Early this year, Proctor & Gamble’s Gillette joined “woke” corporations like JC Penney and Dick’s Sporting Goods (whose CEO Ed Stack said he’s okay with Dick’s $150M loss from the company’s gun control policy) in mixing “progressive” politics with business:
- In January 2019, Gillette launched the #MeToo “The Best Men Can Be” ad campaign against “toxic masculinity,” portraying boys and men as prone to bullying, violence, and sexual harassment — all of which have nothing to do with shaving.
- In April 2019, Gillette launched the Venus campaign promoting obese women and so-called transgenders. (Note: Unlike other physicians and psychologists, the American College of Pediatricians speaks the truth — that transgenderism is a psychological disorder with no basis in biology.)
- In May 2019, Gillette doubled down on its promotion of “transgenders” with an ad of a dad teaching his “transgender” son how to shave.
Gillette’s ads prompted many men, including some here on FOTM, declaring they will no longer buy Gillette shavers.
To no one’s surprise except Gillette’s management, Procter & Gamble (P&G) reported a net loss of about $5.24 billion for the quarter that ended on June 30, 2019, due to an $8 billion non-cash “writedown” of Gillette — an accounting term for the reduction in the book value of Gillette’s assets whose fair market value has fallen below the book value, and thus become an impaired asset.
Well, unlike Dick’s Sporting Goods, P&G does appear to care about dollars and profits.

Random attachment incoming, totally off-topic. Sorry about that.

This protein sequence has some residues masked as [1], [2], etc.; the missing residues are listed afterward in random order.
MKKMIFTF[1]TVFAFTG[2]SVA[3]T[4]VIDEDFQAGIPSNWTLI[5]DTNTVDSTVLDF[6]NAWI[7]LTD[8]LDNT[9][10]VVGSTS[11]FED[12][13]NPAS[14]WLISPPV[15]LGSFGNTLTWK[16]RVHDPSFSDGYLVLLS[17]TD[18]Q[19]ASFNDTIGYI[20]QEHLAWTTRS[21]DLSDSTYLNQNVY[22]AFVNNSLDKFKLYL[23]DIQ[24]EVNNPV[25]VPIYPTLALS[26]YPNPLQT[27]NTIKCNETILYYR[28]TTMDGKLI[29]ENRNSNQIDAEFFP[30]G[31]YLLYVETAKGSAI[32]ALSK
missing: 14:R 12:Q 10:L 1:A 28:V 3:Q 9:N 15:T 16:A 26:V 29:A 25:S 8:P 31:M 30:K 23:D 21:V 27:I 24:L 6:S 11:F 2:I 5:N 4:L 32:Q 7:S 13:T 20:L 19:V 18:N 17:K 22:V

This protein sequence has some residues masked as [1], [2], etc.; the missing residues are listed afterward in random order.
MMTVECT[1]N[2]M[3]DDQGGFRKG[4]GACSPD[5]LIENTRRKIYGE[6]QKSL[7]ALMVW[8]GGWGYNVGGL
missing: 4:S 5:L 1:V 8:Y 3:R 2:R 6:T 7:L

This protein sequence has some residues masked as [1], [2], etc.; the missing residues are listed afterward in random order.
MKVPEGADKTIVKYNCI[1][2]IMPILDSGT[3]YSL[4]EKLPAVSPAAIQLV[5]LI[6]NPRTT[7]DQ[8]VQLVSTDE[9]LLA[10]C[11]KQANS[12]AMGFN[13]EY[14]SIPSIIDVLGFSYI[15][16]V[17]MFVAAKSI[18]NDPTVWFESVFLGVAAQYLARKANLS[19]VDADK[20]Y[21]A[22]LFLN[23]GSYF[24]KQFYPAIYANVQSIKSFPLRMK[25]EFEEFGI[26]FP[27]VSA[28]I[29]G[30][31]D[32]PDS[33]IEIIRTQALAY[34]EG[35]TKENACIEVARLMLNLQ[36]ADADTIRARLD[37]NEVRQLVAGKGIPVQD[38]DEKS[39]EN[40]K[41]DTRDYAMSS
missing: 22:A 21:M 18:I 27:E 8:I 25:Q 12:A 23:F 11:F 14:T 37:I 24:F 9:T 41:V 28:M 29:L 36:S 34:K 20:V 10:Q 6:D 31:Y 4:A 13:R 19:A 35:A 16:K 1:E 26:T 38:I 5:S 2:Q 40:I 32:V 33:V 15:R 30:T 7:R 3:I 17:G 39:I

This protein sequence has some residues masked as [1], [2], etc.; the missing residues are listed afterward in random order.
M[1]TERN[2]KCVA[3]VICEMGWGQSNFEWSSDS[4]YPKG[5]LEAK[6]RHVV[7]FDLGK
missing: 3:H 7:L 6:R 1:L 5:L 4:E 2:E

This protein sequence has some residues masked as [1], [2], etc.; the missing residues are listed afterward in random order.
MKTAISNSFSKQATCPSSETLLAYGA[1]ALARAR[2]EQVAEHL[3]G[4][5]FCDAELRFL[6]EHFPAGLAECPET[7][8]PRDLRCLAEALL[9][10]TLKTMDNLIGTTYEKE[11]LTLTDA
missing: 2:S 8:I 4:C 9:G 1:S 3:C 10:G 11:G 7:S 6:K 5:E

On August 21, 2019, Frank Chung, the finance editor of Australia’s News.com.au, tweeted that “Gillette is ‘shifting the spotlight from social issues’ after ‘toxic masculinity’ backlash.”
Douglas Ernst further reports for The Washington Times, August 22, 2019, that Manu Airan, associate brand director for Gillette Australia and New Zealand, told News.Com.Au about its latest efforts to “authentically connect” with consumers by “shifting” the company’s focus “from social issues to local heroes” like firefighters and personal trainers. Airan said:
“We have a very clear strategy when it comes to how we authentically connect with our consumers. We will continue to talk about what is important to Gillette and that is representing men at their best and helping men do their best. That is not changing. We will continue to do that and demonstrate it in different ways.”
Mr. Airan was coy when asked about future ads on #MeToo-related issues, “We will continue to represent men at their best. This is our purpose and has been our purpose consistently for 118 years and that is not changing.”
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